Others will be keen for additional details on China’s 5,000-year-old civilisation. Which is best viewed with the country’s museums and monuments, from your first emperor’s Terracotta Warriors in Xi’an to Beijing’s Forbidden City, which served as being the imperial palace from your Ming dynasty up until the end of your Qing dynasty. However, be aware that these must-see attractions, including Beijing’s Summer Palace and the sections of the Great Wall nearest the capital (notably Badaling), are often by far the most crowded.
For that adventurous, you can find less well known – and fewer crowded – sites, like the Buddhist caves at Dunhuang, the charming former capitals of Luoyang and Kaifeng, and also the great Taklamakan Desert in the far north-west. Some of China’s exceptional but less frequented museums include Shaanxi History Museum, Xi’an Museum as well as the Museum of Han Yangling (all 3 are in or near to Xi’an), in addition to Zhejiang Provincial Museum.
For your adventurous, there are actually less popular – and less crowded – sites, such as the great Taklamakan Desert from the far north-west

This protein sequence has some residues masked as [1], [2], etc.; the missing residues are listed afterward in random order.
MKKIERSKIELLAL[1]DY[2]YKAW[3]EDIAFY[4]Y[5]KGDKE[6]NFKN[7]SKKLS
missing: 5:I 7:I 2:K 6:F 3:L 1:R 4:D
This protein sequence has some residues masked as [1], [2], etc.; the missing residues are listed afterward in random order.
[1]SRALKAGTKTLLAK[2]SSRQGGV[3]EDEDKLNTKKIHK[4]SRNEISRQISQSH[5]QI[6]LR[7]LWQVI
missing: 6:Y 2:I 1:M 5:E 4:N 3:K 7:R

Those that come seeking glimpses of daily living should plan a slower-paced itinerary building over time just to walk the city’s backstreets and explore everyone parks, beijing tour or perhaps a quiet temple. This will naturally provide for unplanned pauses: at, say, the threshold of moon-shaped gateways leading into courtyards of plum blossom; to know a street busker playing the haunting two-stringed erhu; as well as to watch children cycling to school in immaculate blue-and-white uniforms. In addition these activities offer some respite from sight-seeing however are also an opportunity to witness daily Chinese life (instead of the life of a Chinese tourist).
Another great option is to incorporate travel by train instead of take internal flights in order to mix with locals, catch up on a travel journal and gaze from the window. It can be experiences like these which can make for the best enduring memories of most.